There’s a documentary that’s just been released about the Pink Ribbon campaign that I think raises an issue that’s becoming increasingly important regarding how corporations are using health issues (that people are often emotionally involved in due the illness of themselves or someone they love) to sell, um, products that contain potentially cancer causing substances. Not only that, it tracks the history of the “ribbon” campaign for breast cancer to show how corporations basically stole the idea from an activist!

  23. crowepps says

    Speaking as someone who has previously and now currently serves on a number of non-profit boards, it is very important for both the board members and the staff of these organizations to be alert for people who want to insert themselves into existing organizations with good reputations because doing so will allow them both access to serve their own secret purposes and cover while doing so. Certainly Big Brothers Big Sisters was very alert to that, and required that all members of the Board fill out a long application, submit to a background check, and go through an extensive interview before joining the program. Those who wanted to ‘improve’ either the program or the children themselves by adding their own personal religion weren’t accepted.

    It is a disastrous mistake to hire staff whose purpose in joining the organization is to ‘reform’ it by changing its existing policies to their own preferences, or who wish to use its popularity to insinuate their wedge politics into its mission field. Several representatives of Komen have said something along the lines of “there has been a controversy about Planned Parenthood for a long time” which to me would indicate that point should have been specifically addressed during the hiring process, because if they really truly didn’t want to get their program involved in politics, it was incredibly incompetent to hire a right wing, adamantly ProLife politician to put in charge of grant policy.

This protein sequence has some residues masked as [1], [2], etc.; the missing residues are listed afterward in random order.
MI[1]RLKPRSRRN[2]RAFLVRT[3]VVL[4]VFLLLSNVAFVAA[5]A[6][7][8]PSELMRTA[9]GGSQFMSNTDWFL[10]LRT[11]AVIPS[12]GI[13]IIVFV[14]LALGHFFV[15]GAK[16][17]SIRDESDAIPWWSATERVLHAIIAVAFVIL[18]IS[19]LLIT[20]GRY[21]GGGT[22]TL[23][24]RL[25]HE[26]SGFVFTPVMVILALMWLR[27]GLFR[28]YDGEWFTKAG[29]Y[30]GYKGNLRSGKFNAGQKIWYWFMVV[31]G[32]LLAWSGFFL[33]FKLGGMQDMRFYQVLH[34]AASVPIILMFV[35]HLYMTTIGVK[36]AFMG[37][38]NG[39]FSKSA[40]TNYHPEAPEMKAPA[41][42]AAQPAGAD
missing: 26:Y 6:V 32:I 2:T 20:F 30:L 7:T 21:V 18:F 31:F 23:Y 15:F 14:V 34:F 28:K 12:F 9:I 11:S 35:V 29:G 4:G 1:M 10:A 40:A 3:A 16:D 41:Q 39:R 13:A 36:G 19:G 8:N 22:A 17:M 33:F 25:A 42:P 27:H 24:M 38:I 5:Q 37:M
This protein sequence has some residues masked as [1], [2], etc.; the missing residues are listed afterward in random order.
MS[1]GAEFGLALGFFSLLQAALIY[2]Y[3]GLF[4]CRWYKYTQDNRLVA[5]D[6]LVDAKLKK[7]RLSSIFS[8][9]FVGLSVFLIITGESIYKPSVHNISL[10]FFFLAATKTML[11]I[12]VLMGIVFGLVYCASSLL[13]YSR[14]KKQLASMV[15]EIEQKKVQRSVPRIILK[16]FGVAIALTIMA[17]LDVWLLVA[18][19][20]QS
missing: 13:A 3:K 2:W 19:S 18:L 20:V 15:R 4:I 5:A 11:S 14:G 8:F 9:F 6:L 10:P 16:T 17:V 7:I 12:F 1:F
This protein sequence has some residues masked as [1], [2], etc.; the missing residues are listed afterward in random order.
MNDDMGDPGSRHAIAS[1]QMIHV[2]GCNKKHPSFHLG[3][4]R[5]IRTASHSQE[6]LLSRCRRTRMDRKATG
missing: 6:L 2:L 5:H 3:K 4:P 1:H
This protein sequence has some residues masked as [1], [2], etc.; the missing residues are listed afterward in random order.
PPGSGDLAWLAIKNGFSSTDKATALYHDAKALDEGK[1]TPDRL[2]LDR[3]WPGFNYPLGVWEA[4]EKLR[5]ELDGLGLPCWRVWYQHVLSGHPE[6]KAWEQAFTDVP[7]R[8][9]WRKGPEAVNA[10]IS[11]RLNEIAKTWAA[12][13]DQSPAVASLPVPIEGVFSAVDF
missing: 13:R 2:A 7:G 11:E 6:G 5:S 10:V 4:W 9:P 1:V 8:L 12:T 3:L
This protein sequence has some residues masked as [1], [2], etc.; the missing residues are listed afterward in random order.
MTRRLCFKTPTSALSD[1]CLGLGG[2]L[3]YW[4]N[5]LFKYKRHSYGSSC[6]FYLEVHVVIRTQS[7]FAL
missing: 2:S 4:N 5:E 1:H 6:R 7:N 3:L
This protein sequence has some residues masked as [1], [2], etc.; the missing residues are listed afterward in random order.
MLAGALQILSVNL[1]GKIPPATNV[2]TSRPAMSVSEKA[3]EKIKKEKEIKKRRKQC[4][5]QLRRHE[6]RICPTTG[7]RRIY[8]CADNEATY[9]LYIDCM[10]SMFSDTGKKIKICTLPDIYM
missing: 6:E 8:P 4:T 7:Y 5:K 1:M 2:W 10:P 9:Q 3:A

24. says

    SG Komen isn’t clear yet. They decided not to defund grants already promised after all, but they have said nothing about supporting Planned Parenthood with future grants–only that they are free to apply. Just give the money straight to PP and write to Komen and explain why–starting with the Bush twig on board.

  25. fifilamour says

    The Daily Kos has a good post that shows that the Komen Foundation’s strangely anti-woman political manipulations have been going on for much longer….

    It seems more and more like a corporate propaganda front than any kind of real women’s non-profit that’s an advocate for women’s health. A bit like born again, anti-choice Christian “feminists” really…whose main point in existing is to try to pretend an anti-choice position as feminist (you can be against getting an abortion yourself but trying to control other women’s freedom of choice is obviously an anti-feminist position). Right now, the sneak attack on abortion in Canada is using another of these kinds of pseudo-feminist premises – under the guise of protecting unborn baby girls of non-Canadian medical tourists who come to Canada for abortions and to test the sex of their babies, Harper’s government is trying to start eroding current abortion laws. Of course, the reality is that people rich enough to travel to have the sex of their baby tested to decide whether or not to keep it are going to continue to have access to those kinds of services in North America anyway due to their wealth. Of course, there may well be an element of pressure from the Chinese government, considering how Harper is busy cementing “free trade” with the highly undemocratic regime.